The Hilarious, Befuddling Charts Of The U.S. Congress

Floor Charts catalogs the visual aids–good, bad, and ugly–that drive Congressional debate. Okay, mostly they’re just bad and ugly.

A few weeks ago, we brought you the story of Jonathan Schwabish, the intrepid Congressional Budget Office employee who’s trying to harness the power of data viz for the benefit of our elected officials in Congress. Inspired by one of Edward Tufte’s data viz courses, Schwabish started taking the dense, doorstop-heavy reports that came through his office and distilling their most salient findings into concise, easy-to-follow charts–visual crib notes, essentially, that he hopes will encourage members of Congress to delve deeper into complex issues. It’s a noble project, to be sure.


But it’s not like Congress is totally unfamiliar with the power of a good visual aid. Far from it. Members of the House and Senate routinely come prepared with graphics of one sort or another when they make their arguments on the floor, and thanks to a dedicated C-SPAN employee who’s been archiving screen caps of those moments on Tumblr, you can follow along with all the Congressional data viz action right from home.

“The origin story is really quite simple,” explains Bill Gray, a producer at C-SPAN and the caretaker of Floor Charts. Last November, a Huffington Post reporter was tweeting about a floor debate in which Illinois Senator Dick Durbin was making use of a placard bearing a giant bottle of 5-Hour Energy Drink. The HuffPo writer mentioned that someone should be documenting these types of visual follies, and minutes later Gray had taken it upon himself to do just that.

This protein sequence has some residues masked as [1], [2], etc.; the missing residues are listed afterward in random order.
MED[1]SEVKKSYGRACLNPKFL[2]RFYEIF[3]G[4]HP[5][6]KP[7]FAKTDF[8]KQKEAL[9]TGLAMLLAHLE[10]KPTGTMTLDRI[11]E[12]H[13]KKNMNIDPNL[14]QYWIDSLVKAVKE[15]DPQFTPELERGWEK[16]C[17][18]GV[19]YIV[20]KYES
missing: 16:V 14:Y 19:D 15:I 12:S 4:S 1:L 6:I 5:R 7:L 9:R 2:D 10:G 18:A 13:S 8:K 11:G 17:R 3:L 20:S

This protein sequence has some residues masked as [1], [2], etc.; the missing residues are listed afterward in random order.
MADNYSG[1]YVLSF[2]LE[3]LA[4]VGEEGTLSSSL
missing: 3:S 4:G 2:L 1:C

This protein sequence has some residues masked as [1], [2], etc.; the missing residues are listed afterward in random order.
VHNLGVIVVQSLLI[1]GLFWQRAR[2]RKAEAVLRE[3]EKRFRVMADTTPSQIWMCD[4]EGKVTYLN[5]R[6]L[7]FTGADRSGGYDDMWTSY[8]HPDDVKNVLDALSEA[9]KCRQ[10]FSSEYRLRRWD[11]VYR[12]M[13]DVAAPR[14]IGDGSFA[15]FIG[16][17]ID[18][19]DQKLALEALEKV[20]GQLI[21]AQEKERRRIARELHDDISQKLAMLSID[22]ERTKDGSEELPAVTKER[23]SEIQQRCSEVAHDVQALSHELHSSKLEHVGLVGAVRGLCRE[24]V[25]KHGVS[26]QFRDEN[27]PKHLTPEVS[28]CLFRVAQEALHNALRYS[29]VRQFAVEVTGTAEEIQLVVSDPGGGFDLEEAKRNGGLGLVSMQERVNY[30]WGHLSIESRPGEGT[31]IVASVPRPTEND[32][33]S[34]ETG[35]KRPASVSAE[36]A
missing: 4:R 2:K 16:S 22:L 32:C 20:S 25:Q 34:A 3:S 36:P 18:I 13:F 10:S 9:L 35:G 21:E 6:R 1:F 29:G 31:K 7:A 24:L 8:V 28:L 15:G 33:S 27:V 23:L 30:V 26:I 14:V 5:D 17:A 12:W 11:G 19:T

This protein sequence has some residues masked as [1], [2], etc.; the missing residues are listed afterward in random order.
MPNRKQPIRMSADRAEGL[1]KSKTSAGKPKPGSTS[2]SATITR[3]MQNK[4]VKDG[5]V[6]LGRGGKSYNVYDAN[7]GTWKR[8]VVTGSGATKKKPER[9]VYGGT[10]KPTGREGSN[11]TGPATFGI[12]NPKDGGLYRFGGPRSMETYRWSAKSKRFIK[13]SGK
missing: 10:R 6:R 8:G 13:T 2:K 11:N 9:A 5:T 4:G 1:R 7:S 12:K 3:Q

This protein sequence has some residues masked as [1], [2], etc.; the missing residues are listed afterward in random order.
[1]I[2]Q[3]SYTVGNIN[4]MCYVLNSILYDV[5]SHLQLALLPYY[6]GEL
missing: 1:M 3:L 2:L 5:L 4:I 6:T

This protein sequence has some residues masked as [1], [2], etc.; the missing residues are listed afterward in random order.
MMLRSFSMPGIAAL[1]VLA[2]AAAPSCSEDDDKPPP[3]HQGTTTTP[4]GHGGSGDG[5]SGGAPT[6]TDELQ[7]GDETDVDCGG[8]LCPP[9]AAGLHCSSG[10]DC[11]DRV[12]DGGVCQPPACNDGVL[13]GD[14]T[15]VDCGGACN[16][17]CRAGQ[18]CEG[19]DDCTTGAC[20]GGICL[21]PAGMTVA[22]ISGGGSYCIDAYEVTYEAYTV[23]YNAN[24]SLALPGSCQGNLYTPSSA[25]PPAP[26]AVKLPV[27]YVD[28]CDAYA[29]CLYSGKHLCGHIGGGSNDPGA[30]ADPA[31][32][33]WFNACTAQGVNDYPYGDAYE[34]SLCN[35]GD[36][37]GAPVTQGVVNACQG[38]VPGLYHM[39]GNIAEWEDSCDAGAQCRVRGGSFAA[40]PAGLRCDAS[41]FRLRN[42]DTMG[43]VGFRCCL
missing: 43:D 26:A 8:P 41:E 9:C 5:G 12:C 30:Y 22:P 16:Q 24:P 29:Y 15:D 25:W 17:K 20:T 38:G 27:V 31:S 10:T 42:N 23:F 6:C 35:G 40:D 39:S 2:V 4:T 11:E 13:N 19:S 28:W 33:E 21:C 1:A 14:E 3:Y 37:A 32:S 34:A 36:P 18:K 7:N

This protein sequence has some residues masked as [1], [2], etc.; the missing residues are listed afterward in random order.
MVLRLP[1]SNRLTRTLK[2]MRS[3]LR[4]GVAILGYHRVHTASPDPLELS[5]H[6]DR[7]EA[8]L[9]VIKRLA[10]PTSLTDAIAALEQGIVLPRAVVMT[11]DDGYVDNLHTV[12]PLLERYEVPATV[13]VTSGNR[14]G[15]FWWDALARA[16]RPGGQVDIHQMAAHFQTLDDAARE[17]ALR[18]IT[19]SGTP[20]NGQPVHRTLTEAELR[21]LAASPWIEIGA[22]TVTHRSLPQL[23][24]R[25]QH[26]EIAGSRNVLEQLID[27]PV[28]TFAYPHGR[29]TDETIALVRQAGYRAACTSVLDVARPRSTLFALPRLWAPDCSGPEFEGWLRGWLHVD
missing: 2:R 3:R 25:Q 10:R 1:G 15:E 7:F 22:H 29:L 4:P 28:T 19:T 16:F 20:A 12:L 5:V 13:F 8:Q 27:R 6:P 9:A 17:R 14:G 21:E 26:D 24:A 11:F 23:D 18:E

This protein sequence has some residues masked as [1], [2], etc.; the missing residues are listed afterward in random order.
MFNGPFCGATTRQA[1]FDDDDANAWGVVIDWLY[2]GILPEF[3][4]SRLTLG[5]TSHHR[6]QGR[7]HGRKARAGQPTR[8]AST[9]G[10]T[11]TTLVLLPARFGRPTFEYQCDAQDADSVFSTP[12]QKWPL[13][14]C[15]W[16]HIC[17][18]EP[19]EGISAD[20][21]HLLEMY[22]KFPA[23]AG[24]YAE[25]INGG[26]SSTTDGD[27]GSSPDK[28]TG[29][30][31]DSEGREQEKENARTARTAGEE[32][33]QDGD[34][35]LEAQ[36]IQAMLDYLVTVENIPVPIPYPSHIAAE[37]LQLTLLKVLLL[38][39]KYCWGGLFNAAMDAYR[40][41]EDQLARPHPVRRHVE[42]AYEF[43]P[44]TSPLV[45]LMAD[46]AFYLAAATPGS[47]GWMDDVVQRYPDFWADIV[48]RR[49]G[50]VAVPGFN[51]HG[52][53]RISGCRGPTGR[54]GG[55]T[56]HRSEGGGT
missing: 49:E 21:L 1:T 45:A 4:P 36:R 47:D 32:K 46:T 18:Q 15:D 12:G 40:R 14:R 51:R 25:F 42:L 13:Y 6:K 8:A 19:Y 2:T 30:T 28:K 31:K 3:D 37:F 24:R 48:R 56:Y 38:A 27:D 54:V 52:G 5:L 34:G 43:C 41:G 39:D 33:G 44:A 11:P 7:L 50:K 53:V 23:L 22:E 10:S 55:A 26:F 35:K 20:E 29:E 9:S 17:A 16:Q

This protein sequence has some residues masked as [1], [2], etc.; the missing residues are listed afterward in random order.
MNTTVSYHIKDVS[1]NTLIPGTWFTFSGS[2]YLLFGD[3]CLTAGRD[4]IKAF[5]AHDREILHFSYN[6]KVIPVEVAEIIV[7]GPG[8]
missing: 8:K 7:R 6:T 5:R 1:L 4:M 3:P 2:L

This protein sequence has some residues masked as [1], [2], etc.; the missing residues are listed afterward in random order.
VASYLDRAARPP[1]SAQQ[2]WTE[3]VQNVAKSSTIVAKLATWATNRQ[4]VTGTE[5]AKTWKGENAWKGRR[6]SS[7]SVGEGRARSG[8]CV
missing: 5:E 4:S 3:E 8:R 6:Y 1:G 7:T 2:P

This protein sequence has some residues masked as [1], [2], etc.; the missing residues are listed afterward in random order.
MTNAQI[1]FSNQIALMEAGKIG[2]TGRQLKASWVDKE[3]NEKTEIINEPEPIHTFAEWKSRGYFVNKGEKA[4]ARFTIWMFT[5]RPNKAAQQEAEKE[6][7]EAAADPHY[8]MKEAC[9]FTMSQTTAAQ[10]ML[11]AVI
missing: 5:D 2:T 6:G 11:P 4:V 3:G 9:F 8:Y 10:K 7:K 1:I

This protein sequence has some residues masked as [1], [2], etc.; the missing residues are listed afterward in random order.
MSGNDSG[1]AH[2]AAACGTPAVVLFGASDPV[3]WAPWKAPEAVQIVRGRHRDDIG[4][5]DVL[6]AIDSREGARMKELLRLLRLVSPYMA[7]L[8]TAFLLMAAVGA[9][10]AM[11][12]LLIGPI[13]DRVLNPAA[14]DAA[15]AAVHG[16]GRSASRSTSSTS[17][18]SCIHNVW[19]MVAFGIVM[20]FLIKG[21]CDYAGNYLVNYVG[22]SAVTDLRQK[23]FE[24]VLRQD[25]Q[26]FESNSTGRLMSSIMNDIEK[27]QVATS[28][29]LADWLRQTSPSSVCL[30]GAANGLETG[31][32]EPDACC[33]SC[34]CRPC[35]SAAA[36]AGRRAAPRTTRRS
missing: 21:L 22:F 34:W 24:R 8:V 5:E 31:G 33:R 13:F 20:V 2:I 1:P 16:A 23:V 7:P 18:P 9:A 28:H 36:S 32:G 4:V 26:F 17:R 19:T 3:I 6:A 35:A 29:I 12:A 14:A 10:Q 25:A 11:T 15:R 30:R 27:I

Since then, the site has seen a steady stream of new content. With over 800 posts, it’s a fairly exhaustive repository of charts that have popped up in both the House and Senate. Some of the visuals are simply poster-sized enlargements of Powerpoint slides; others are charts and graphs of varying efficacy dealing with things like the national debt and entitlement spending. Sometimes, devoid of their context, the visuals just end up as delightful non-sequiturs–or, depending on your outlook, proof that some of our congresspeople are indeed off their rockers. In all, it’s a highly amusing look into a strange little corner of congressional protocol.

But not a new one. Such charts have long been a fixture of Congress, Gray explains–a few months back he posted a snapshot of Joe Biden, flanked by a nice big poster, from the early ’90s–though these days they’re easier for TV viewers to spot than ever, thanks to recent enhancements in the floor’s camera setup. Still, the producer’s been combing C-SPAN’s archives in his free time in search of more vintage visuals to add to the collection.

Gray says his colleagues at the network know about his side project, and even help him out on occasion when he might be missing good content. “I’ll get an e-mail every once in a while on a day off, or if I’m out of the office if an especially good chart or poster is on the floor,” he says.

The fact that Gray resists adding commentary of any sort has probably helped ensure the project’s longevity. It would be easy to cherry-pick some of the, um, less accomplished visual aids and say, “Oh, those idiot Republicans” or “Oh, those idiot Democrats” or “Oh, those idiots in Congress,” but Gray maintains his interest is purely that of an objective archivist. “I’ve got what I call the ‘C-SPAN itch,'” he says. “Pointing the camera, recording, and sharing–then leaving it up to the public.”

See more over at Floor Charts.